Special Issue "Peer-Led Health and Wellbeing Interventions: Feasibility, Effectiveness and Future Potential"
A special issue of International Journal of Environmental Research and Public Health (ISSN 1660-4601). This special issue belongs to the section "Mental Health".
Deadline for manuscript submissions: 30 September 2021.
Interests: ageing; frailty; quality of life; quality of care; geriatrics; aged care; function; sedentary time; well-being interventions
Interests: sedentary behaviour; sitting time; lifestyle interventions; telemedicine; telehealth; intervention design; wellbeing; self-leadership
It is well known that health and wellbeing interventions, particularly, physical activity interventions, are feasible, safe and effective for the majority of population groups to improve their overall health. Decades of research, underpinned by various theories of behaviour change and research translation, have provided us with a good understanding of how behaviour can be influenced and modified. However, while short-term changes in behaviours, ranging from increased physical activity and improved diet and nutrition to increased water intake and sleep quality, have been consistently shown, long-term changes prove harder to sustain. Other challenges include low engagement and retention and resource-intensive and researcher/expert-led interventions that are expensive and difficult to sustain for many organisations.
Peer-led interventions are an emerging trend and have shown promise in being able to address some of the issues described above. Participants or patient groups often respond more favourably to people they can relate to (for example, peers of a similar age or same gender, ethnicity and social background). Peer-led interventions may also be more cost-effective and sustainable in the long term. This Special Issue seeks to bring together a group of research papers that address the feasibility, effectiveness and future potential of peer-led interventions, ranging from single-activity (e.g., exercise) to multi-activity holistic wellbeing interventions. Papers concerning any age or population group and setting are encouraged.
Dr. Natasha Reid
Dr. Maike Neuhaus
Manuscript Submission Information
Manuscripts should be submitted online at www.mdpi.com by registering and logging in to this website. Once you are registered, click here to go to the submission form. Manuscripts can be submitted until the deadline. All papers will be peer-reviewed. Accepted papers will be published continuously in the journal (as soon as accepted) and will be listed together on the special issue website. Research articles, review articles as well as short communications are invited. For planned papers, a title and short abstract (about 100 words) can be sent to the Editorial Office for announcement on this website.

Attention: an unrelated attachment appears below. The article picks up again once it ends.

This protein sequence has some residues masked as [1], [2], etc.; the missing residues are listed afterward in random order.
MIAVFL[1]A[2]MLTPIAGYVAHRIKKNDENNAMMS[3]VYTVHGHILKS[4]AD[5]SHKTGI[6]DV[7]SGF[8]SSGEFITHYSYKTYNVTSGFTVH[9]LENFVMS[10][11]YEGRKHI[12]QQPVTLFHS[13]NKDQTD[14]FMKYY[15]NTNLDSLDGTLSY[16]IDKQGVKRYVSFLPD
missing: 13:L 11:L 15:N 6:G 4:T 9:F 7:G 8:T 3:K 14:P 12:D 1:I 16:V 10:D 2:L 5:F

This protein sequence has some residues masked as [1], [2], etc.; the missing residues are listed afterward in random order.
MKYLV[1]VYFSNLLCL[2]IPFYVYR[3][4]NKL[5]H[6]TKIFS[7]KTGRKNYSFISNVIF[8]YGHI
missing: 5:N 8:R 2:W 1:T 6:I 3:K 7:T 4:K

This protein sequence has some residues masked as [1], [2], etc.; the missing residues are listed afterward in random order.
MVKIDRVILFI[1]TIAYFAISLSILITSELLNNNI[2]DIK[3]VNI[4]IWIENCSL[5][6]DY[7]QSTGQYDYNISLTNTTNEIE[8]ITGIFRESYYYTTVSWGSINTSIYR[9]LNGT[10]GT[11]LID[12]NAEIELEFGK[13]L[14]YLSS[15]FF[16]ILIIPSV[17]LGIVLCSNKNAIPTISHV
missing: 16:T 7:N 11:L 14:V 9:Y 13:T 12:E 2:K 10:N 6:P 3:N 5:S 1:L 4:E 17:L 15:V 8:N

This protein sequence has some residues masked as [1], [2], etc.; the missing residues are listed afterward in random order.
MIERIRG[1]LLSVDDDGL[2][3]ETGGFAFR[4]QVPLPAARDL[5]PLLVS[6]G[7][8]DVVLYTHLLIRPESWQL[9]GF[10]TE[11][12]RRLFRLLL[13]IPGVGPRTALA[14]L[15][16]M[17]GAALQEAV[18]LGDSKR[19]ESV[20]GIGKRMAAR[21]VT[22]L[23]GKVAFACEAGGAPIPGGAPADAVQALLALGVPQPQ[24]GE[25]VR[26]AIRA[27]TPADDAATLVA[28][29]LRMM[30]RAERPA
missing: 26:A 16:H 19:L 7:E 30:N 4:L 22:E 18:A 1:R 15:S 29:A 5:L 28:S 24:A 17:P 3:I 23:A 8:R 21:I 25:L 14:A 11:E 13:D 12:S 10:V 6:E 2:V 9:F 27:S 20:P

Submitted manuscripts should not have been published previously, nor be under consideration for publication elsewhere (except conference proceedings papers). All manuscripts are thoroughly refereed through a single-blind peer-review process. A guide for authors and other relevant information for submission of manuscripts is available on the Instructions for Authors page. International Journal of Environmental Research and Public Health is an international peer-reviewed open access semimonthly journal published by MDPI.
Please visit the Instructions for Authors page before submitting a manuscript. The Article Processing Charge (APC) for publication in this open access journal is 2300 CHF (Swiss Francs). Submitted papers should be well formatted and use good English. Authors may use MDPI's English editing service prior to publication or during author revisions.
- physical activity
- quality of life
The below list represents only planned manuscripts. Some of these manuscripts have not been received by the Editorial Office yet. Papers submitted to MDPI journals are subject to peer-review.
Title: Effectiveness of peer-led well-being interventions in retirement communities: A systematic review
Authors: Natasha Reid; Maike Neuhaus
Affiliation: Centre for Health Services Research, Faculty of Medicine, The University of Queensland, Brisbane, QLD 4102, Australia